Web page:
This is where the drama is. These are the storylines behind the games.
Every potential Super Bowl matchup is intriguing, but some are enough to make you believe football destiny is involved.
Some of the storylines heading into championship weekend are mind-blowing, and these are the ones that far outweigh the potential Harbaugh vs. Harbaugh thing.
Here are the top-five storylines that stand out from all the others.
The Ravens are an interesting team to analyze.
Year after year, they pose a serious threat to every team in the league. They’re loaded with future Hall of Fame players, they’re feared, they’re respected, and they continue to have one of the best defensive units in NFL history.
But here’s the hiccup: They usually don't go very far in the playoffs.
Ed Reed is the greatest free safety in the history of the NFL. He’s been the star of one of the most dominant teams in the league for 10 years, and he doesn’t have a Super Bowl ring.
Ray Lewis is one of the finest linebackers to ever play the game. He’s been playing at an elite level for 16 years, he’s been on 13 Pro Bowl teams, but he only has one single Super Bowl ring.
The Steelers, the Colts and the Patriots have represented the AFC in the Super Bowl for a combined nine times since 2000. If you add the Ravens to the group, the total number of Super Bowl appearances only goes up to 10.
This is the unspoken truth about Baltimore.
The Ravens are always a threat, but that threat has historically been more existential than literal. They don’t get to the Super Bowl themselves, they just prevent other teams from getting to the Super Bowl.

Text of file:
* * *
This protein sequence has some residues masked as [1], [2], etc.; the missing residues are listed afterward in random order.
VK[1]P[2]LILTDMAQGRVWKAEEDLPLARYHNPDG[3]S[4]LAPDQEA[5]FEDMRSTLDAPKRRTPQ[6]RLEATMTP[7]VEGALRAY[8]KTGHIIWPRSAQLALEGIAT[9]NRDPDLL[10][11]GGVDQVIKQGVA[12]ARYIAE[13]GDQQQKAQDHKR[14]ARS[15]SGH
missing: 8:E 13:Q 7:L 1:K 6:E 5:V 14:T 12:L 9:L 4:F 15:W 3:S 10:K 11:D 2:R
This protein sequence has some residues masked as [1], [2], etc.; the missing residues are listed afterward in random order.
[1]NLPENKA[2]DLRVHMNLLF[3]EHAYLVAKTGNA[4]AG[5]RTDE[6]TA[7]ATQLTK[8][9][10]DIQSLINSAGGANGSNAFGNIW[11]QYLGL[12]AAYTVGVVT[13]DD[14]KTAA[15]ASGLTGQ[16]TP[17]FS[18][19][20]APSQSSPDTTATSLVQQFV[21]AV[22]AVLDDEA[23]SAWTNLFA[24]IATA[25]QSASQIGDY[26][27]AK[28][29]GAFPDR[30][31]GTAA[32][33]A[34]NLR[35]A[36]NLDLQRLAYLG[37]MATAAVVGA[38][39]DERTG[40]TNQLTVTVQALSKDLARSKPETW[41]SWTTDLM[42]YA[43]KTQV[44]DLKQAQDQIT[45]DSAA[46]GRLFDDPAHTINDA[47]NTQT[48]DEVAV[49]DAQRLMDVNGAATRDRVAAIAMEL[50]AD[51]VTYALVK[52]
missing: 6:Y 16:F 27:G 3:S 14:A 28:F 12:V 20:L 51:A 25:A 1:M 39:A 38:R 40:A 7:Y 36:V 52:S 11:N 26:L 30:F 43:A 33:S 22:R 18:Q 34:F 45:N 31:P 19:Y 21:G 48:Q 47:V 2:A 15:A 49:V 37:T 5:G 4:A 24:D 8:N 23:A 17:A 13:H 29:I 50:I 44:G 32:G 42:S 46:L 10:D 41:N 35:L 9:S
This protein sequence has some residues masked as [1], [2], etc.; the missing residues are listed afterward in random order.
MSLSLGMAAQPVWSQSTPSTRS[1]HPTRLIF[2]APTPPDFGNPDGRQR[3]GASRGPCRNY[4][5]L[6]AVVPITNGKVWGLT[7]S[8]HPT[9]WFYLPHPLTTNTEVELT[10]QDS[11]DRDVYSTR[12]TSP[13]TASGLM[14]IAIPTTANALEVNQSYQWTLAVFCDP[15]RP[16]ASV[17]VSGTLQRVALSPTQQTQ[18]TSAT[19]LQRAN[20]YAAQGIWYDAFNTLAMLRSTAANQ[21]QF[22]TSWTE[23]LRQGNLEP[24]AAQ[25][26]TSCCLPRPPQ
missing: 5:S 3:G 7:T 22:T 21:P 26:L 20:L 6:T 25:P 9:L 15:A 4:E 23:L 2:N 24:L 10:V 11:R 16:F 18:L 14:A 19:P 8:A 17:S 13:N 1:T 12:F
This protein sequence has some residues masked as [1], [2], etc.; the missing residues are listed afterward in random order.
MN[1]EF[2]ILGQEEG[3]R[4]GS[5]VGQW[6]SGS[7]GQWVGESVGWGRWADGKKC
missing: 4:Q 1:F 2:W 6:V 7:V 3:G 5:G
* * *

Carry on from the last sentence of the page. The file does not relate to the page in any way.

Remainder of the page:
I’m certainly not dismissing the Ravens or belittling their toughness. This is a fantastic football team. They've beaten the Patriots in the playoffs before, and they're capable of doing it again.
The 49ers, the Giants and the Ravens can only win by hitting harder than their opponents. Crushing bones, attacking the quarterback and defensively causing mayhem is the only way these three teams know how to win.
The Patriots, on the other hand, are the only team left in the playoffs who can win by outsmarting their opponents. They're also the only team left who can win through offense.
Baltimore probably likes this AFC championship matchup as the Patriots are the physically weakest team left in the playoffs. The Ravens can’t beat the Giants, and they probably can't beat the 49ers again, but they can beat the Patriots.
If the Ravens win on Sunday, it would most likely be their last win of the season. A showdown with the 49ers or the Giants would be nothing more than muscle versus muscle. They don't have the youth or the bodies to intimidate either team, and they won't score enough points to win.
The Ravens already beat the 49ers earlier this season in Week 12, but the 49ers are a different team now. They're riding high on strength and momentum. If they can beat Drew Brees, they can beat Joe Flacco.
Baltimore's success can only go so far. That’s the storyline of this AFC championship game.
The Ravens aren't playing for a second Super Bowl ring; they’re playing to keep Tom Brady from getting his fourth.